In the cool shade of retirement, we may easily devise imaginary forms of government, in which the sceptre shall be constantly bestowed on the most worthy by the free and incorrupt suffrage of the whole community. Experience overturns these airy fabrics, and teaches us that in a large society the election of a monarch can never devolve to the wisest or to the most numerous part of the people. The army is the only order of men sufficiently united to concur in the same sentiments, and powerful enough to impose them on the rest of their fellow-citizens; but the temper of soldiers, habituated at once to violence and to slavery, renders them very unfit guardians of a legal or even a civil constitution. Justice, humanity, or political wisdom, are qualities they are too little acquainted with in themselves to appreciate them in others. Valour will acquire their esteem, and liberality will purchase their suffrage; but the first of these merits is often lodged in the most savage breasts; the latter can only exert itself at the expense of the public; and both may be turned against the possessor of the throne by the ambition of a rival.
Gibbon's Decline and Fall is always a wonderful read.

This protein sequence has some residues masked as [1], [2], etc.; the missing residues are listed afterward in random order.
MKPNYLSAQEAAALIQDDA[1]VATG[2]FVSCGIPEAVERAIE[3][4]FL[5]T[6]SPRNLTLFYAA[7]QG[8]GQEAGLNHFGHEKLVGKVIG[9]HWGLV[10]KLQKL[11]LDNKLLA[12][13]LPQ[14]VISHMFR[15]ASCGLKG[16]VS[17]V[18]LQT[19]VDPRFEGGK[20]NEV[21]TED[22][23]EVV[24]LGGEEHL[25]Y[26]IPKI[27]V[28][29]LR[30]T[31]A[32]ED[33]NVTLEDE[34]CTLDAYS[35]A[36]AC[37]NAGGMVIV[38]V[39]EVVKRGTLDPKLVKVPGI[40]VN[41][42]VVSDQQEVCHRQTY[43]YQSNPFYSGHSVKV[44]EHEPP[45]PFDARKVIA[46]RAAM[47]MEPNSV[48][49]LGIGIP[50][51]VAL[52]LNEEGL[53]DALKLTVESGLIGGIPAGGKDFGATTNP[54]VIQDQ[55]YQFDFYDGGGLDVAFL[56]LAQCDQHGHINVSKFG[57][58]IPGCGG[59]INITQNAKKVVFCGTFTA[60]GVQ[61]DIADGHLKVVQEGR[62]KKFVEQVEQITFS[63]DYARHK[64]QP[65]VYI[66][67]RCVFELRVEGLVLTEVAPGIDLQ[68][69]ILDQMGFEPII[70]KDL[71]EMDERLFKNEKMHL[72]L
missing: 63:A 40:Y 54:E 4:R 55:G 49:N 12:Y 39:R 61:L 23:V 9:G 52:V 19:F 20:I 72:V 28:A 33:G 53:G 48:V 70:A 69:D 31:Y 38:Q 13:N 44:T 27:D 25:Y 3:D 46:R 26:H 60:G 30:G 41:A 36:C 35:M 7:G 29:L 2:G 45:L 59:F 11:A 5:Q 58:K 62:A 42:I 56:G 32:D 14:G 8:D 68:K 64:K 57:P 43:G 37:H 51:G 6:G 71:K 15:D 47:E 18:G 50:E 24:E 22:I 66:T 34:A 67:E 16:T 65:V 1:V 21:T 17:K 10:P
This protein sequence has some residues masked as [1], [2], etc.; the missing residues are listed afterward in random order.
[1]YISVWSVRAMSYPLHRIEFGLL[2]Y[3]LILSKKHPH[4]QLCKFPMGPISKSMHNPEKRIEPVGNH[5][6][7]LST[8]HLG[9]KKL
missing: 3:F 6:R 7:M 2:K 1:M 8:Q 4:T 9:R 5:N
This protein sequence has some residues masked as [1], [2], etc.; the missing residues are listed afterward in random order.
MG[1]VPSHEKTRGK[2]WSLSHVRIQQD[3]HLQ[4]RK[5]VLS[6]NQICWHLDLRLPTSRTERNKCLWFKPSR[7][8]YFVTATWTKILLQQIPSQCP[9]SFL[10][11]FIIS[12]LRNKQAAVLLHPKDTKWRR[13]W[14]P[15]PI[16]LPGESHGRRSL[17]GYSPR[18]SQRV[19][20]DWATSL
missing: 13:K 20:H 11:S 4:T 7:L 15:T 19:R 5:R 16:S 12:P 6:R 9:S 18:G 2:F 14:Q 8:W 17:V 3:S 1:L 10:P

In the second year of the reign of Valentinian and Valens, on the morning of the twenty first day of July, the greatest part of the Roman world was shaken by a violent and destructive earthquake ... This calamity, the report of which was magnified from one province to another, astonished and terrified the subjects of Rome; and their affrighted imagination enlarged the real extent of a momentary evil. They recollected the preceding earthquakes, which had subverted the cities of Palestine and Bithynia: they considered these alarming strokes as the prelude only of still more dreadful calamities, and their fearful vanity was disposed to confound the symptoms of a declining empire, and a sinking world. It was the fashion of the times, to attribute every remarkable event to the particular will of the Deity; the alterations of nature were connected, by an invisible chain, with the moral and metaphysical opinions of the human mind; and the most sagacious divines could distinguish, according to the colour of their respective prejudices, that the establishment of heresy tended to produce an earthquake; or that a deluge was the inevitable consequence of the progress of sin and error. Without presuming to discuss the truth or propriety of these lofty speculations, the historian may content himself with an observation, which seems to be justified by experience, that man has much more to fear from the passions of his fellow-creatures, than from the convulsions of the elements.